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angelosfrog

Texas (and other states') Elections 2018

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1 hour ago, Lyle Lanley II said:

Wow, the way those people are attacking Cruz's wife, I'd expect he'll be begging them to come campaign for him two years from now.

 

 

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“The Sept. 30 debate between Senator Ted Cruz and Congressman Beto O’Rourke at the University of Houston has been postponed,” the college posted on Facebook Friday morning. “Senator Cruz will be in Washington, D.C. for weekend votes.

 

 

 

 

 

 

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The early "lead" the O'Rourke had in terms of yard signs in Ridglea Hills has evened out with a bunch of Cruz signs being put out.  I've heard complaints on both sides of people having their signs destroyed.  Seems silly to me.

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12 hours ago, SuperToad said:

 

 

Ha. I know exactly where that is. Not surprising considering the neighborhood. 

 

But yeah. Destroying signs. Lame. For either side. 

 

 

 

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Number crunching the Texas election over a taco bowl at lunch and came up with some interesting stuff.  I rounded some numbers here and there.

 

As of Wednesday night, 3,360,000 people have early voted in the 15 most populous counties in Texas (not including Travis County because they are one day behind).  That number has been growing by approximately 300,000 votes per day since the first two days of early voting.  Thus, it's probably safe to assume that about 3,950,000 people will cast early ballots in those 15 counties.  https://gallery.mailchimp.com/d3064a2fadaf6089dc58a8393/files/4d97b934-5c6f-4a3d-8c02-2aa44261e1ed/Statewide_Report_Day_10.01.pdf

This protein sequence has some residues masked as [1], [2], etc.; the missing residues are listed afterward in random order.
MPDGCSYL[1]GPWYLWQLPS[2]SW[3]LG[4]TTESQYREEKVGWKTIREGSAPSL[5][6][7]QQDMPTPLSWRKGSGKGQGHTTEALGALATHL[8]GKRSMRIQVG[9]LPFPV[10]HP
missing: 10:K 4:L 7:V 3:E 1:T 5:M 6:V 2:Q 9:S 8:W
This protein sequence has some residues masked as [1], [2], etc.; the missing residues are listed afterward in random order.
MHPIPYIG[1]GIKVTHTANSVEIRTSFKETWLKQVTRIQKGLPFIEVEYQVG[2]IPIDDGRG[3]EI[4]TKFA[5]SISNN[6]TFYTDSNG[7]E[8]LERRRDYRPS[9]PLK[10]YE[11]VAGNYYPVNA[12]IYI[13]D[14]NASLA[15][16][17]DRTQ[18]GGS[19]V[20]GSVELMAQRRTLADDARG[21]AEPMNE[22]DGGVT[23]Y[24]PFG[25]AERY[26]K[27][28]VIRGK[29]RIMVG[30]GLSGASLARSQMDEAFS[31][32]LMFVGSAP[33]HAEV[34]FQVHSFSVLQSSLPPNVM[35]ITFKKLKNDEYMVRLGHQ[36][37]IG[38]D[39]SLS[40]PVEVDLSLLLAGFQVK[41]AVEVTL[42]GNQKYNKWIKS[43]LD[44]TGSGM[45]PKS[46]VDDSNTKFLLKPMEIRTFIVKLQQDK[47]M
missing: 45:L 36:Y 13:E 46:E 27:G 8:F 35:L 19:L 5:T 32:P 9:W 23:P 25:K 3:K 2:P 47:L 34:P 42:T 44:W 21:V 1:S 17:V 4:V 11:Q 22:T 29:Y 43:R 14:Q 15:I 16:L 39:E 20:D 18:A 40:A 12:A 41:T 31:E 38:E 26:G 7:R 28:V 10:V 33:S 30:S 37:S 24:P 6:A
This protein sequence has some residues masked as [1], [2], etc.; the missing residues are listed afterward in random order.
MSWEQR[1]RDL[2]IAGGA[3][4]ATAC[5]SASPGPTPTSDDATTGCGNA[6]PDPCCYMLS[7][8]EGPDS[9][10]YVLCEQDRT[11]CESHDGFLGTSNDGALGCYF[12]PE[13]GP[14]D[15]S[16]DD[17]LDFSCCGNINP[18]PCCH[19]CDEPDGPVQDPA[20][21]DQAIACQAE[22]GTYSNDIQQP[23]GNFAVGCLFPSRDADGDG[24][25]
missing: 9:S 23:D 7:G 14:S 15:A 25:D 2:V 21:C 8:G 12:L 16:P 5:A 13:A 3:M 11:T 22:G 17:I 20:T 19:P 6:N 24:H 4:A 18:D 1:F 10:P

As of yesterday for the top 30 counties in voter registration, 4,337,000 early votes had been cast.  https://www.sos.state.tx.us/elections/earlyvoting/2018/nov1.shtml

 

In 2014, the 15 most populous counties accounted for 64% of all votes cast in the 2014 senatorial election. So, if you assume that the 3,950,000 is 65% of the early vote (conservatively accounting for greater population growth in those counties since 2014), you can project that about 6,000,000 early votes will be cast in the 2018 election.  Given the 4,377,000 votes cast as of last night in the top 30 counties, that seems like a fair assumption.

 

In 2014, 1,700,000 early votes were cast in the top 15 counties.  Applying the 64% assumption, 2, 656,000 total early votes were cast.  Only 4,700,000 total votes were cast in 2014. 

 

The question is, how many people will go vote on Election Day.  In 2014, it was about 2 million.  Will we get 2 million on Tuesday or have most of the voters voted?  Or will we get even more?  In 2014, 55% of the people voted early.  If 45% of the total voters who are going to vote show up on Tuesday, we could get almost 5 million more voters on Tuesday. 

 

According to the New York Times, Cruz's people are telling them that Cruz is ahead by about 8% based on their internal polls. https://www.nytimes.com/2018/11/02/us/politics/beto-cruz-elections.html